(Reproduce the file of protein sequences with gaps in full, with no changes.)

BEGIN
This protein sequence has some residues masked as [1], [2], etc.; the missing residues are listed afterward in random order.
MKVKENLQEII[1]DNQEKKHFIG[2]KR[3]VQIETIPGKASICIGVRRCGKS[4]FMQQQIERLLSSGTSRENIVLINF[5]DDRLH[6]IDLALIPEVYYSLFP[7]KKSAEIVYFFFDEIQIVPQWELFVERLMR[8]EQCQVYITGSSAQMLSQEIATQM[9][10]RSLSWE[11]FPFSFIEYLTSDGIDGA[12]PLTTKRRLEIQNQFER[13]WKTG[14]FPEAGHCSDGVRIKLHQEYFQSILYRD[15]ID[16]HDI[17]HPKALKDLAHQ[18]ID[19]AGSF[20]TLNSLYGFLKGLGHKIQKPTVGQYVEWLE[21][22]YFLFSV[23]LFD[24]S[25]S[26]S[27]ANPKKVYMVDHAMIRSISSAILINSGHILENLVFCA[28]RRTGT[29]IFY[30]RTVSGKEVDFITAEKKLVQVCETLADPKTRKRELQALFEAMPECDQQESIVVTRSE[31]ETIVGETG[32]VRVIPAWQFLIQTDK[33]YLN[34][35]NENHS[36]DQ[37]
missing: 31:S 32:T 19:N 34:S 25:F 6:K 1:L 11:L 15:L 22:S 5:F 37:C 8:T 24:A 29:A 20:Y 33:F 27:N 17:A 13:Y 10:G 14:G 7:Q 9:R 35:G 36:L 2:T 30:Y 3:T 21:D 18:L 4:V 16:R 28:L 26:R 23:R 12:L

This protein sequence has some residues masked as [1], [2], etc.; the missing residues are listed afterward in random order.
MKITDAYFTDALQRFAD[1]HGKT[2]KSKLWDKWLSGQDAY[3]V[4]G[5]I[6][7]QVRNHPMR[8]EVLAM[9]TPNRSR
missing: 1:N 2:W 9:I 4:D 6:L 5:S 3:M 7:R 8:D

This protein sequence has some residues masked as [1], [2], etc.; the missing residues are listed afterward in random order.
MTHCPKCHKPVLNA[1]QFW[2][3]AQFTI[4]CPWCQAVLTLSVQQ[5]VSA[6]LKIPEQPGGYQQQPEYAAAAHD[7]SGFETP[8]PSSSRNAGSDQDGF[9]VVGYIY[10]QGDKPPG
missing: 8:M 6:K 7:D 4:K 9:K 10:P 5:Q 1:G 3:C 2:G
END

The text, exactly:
This protein sequence has some residues masked as [1], [2], etc.; the missing residues are listed afterward in random order.
MKVKENLQEII[1]DNQEKKHFIG[2]KR[3]VQIETIPGKASICIGVRRCGKS[4]FMQQQIERLLSSGTSRENIVLINF[5]DDRLH[6]IDLALIPEVYYSLFP[7]KKSAEIVYFFFDEIQIVPQWELFVERLMR[8]EQCQVYITGSSAQMLSQEIATQM[9][10]RSLSWE[11]FPFSFIEYLTSDGIDGA[12]PLTTKRRLEIQNQFER[13]WKTG[14]FPEAGHCSDGVRIKLHQEYFQSILYRD[15]ID[16]HDI[17]HPKALKDLAHQ[18]ID[19]AGSF[20]TLNSLYGFLKGLGHKIQKPTVGQYVEWLE[21][22]YFLFSV[23]LFD[24]S[25]S[26]S[27]ANPKKVYMVDHAMIRSISSAILINSGHILENLVFCA[28]RRTGT[29]IFY[30]RTVSGKEVDFITAEKKLVQVCETLADPKTRKRELQALFEAMPECDQQESIVVTRSE[31]ETIVGETG[32]VRVIPAWQFLIQTDK[33]YLN[34][35]NENHS[36]DQ[37]
missing: 31:S 32:T 19:N 34:S 25:F 6:K 1:L 11:L 15:L 22:S 5:F 37:C 8:T 24:A 29:A 20:Y 33:F 27:N 17:A 13:Y 10:G 14:G 7:Q 9:R 35:G 36:L 2:T 30:Y 3:T 21:D 18:L 4:V 16:R 28:L 26:R 23:R 12:L

This protein sequence has some residues masked as [1], [2], etc.; the missing residues are listed afterward in random order.
MKITDAYFTDALQRFAD[1]HGKT[2]KSKLWDKWLSGQDAY[3]V[4]G[5]I[6][7]QVRNHPMR[8]EVLAM[9]TPNRSR
missing: 1:N 2:W 9:I 4:D 6:L 5:S 3:M 7:R 8:D

This protein sequence has some residues masked as [1], [2], etc.; the missing residues are listed afterward in random order.
MTHCPKCHKPVLNA[1]QFW[2][3]AQFTI[4]CPWCQAVLTLSVQQ[5]VSA[6]LKIPEQPGGYQQQPEYAAAAHD[7]SGFETP[8]PSSSRNAGSDQDGF[9]VVGYIY[10]QGDKPPG
missing: 8:M 6:K 7:D 4:K 9:K 10:P 5:Q 1:G 3:C 2:G